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This Alert highlights elements of the 2012 annual report of the Coordinating Committee of HHS on improving the health and well being of the Lesbian Gay Bisexual and Transgender (LGBT) community.[1]   This Alert also highlights work identified by HHS in its 2011 annual report, as that work anchors the agency's goals for 2012. 

Background

In 2010, the Obama Administration advised HHS to develop strategies centered on improving the health and well being of lesbian, gay, bisexual and transgender (LGBT) Americans.[2]  In response, Secretary Kathleen Sebelius created a department-wide committee to address specific health and wellness issues relevant to LGBT individuals.  The 2011 and 2012 reports are part of an overall effort to advance equality and expand opportunity for LGBT individuals.[3]

The HHS objectives focus on the importance of including LGBT individuals in the process of addressing the healthcare challenges faced by their community.  Similarly, the initiatives highlighted in the committee report provide opportunities to reduce health disparities among LGBT people, offer greater access to resources, and concentrate efforts in areas most relevant to the needs of LGBT Americans.

2011 Accomplishments

HHS identified seven core areas to address regarding improvements to the health and quality of life for LGBT individuals: research, LGBT children & families, cultural competency, anti-violence efforts, the Affordable Care Act (ACA), funding opportunities, and outreach.[4]  As a result, attention has been directed to:

  • Including LGBT health data in national health surveys and reports;
  • Encouraging the Administration on Children & Families (ACF) within HHS to focus on the protection and support of LGBT children and youth in the foster care system;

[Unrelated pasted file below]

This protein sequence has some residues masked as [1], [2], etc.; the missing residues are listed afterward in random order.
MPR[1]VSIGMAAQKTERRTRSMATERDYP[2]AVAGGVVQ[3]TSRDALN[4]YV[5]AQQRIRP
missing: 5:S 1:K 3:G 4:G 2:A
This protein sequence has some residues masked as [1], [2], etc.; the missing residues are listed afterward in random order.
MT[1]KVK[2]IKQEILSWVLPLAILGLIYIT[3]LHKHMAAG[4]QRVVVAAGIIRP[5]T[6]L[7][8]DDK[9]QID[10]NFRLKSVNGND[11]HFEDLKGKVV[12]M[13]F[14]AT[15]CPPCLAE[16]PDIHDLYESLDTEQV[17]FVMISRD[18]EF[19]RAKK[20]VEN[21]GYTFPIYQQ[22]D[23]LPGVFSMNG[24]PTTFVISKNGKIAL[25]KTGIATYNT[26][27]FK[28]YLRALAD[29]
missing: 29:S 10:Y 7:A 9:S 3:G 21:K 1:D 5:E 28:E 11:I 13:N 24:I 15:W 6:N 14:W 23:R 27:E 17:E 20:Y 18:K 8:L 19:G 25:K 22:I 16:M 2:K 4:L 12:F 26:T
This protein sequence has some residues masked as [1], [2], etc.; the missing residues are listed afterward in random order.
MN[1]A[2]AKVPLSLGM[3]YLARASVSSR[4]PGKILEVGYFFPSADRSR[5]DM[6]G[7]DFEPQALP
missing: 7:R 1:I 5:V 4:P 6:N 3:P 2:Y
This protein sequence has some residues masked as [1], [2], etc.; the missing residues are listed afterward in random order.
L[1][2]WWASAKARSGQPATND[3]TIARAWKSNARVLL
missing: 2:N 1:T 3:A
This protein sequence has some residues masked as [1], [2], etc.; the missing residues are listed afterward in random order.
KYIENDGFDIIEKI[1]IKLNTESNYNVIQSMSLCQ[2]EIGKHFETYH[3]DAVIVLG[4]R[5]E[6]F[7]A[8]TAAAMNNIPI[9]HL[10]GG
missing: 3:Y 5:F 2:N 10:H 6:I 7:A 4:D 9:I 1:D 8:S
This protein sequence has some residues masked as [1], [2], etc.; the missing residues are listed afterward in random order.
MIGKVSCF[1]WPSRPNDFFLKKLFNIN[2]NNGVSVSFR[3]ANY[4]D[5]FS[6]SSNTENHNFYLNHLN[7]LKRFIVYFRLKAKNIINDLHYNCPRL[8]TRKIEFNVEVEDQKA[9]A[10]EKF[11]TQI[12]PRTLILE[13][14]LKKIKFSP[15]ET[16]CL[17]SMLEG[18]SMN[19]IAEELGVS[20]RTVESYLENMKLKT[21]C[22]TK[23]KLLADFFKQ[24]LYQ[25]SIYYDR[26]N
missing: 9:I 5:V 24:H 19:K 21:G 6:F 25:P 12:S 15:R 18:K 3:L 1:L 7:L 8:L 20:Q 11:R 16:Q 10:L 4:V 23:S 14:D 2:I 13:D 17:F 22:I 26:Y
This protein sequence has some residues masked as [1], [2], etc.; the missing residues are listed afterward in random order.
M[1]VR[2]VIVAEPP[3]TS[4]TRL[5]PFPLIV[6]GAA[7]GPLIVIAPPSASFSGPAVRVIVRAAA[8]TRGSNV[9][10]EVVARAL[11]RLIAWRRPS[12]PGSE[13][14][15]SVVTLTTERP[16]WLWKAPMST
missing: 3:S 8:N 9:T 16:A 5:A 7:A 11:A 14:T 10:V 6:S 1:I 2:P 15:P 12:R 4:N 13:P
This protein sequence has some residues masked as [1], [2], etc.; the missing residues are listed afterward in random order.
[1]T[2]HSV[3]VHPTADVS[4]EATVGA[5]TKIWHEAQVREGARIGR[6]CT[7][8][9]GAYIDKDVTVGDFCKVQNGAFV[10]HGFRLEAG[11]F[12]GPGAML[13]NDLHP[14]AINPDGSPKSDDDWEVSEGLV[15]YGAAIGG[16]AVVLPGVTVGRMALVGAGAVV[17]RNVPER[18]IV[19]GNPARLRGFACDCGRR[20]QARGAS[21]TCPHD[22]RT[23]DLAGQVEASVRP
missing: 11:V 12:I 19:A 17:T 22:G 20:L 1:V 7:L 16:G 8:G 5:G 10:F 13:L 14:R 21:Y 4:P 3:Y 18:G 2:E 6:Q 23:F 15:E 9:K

• Strengthening the Center for Medicare & Medicaid Services' (CMS) stance on assuring the rights of same sex partners to participate in medical decision-making;
  • Establishing federal protection of spousal assets to same sex couples;
  • Making funds available through agencies such as Health Resources & Services Administration (HRSA) and the Substance Abuse & Mental Health Services Administration (SAMHSA)for cultural competence trainings and publications to the healthcare community;[5]
  • Increasing LGBT visibility within violence awareness campaigns such as domestic violence, bullying, and suicide prevention through specific inclusion of LGBT populations;
  • Highlighting provisions under the Affordable Care Act (ACA)[6] that will extend healthcare coverage to LGBT individuals;
  • Creating funding opportunities to benefit LGBT communities and organizations;
  • Expanding outreach efforts to the LGBT community through information sharing, stakeholder feedback, and creating public engagement efforts.

Of critical importance for LGBT advocates is the CMS position on medical decision-making, allowing LGBT couples greater flexibility to make care decisions for their loved ones.  Similarly, it is important that LGBT patients and their families are more recognized in health care service delivery environments and approaches, including the development of a culturally competent service standard to be followed by healthcare professionals and organizations.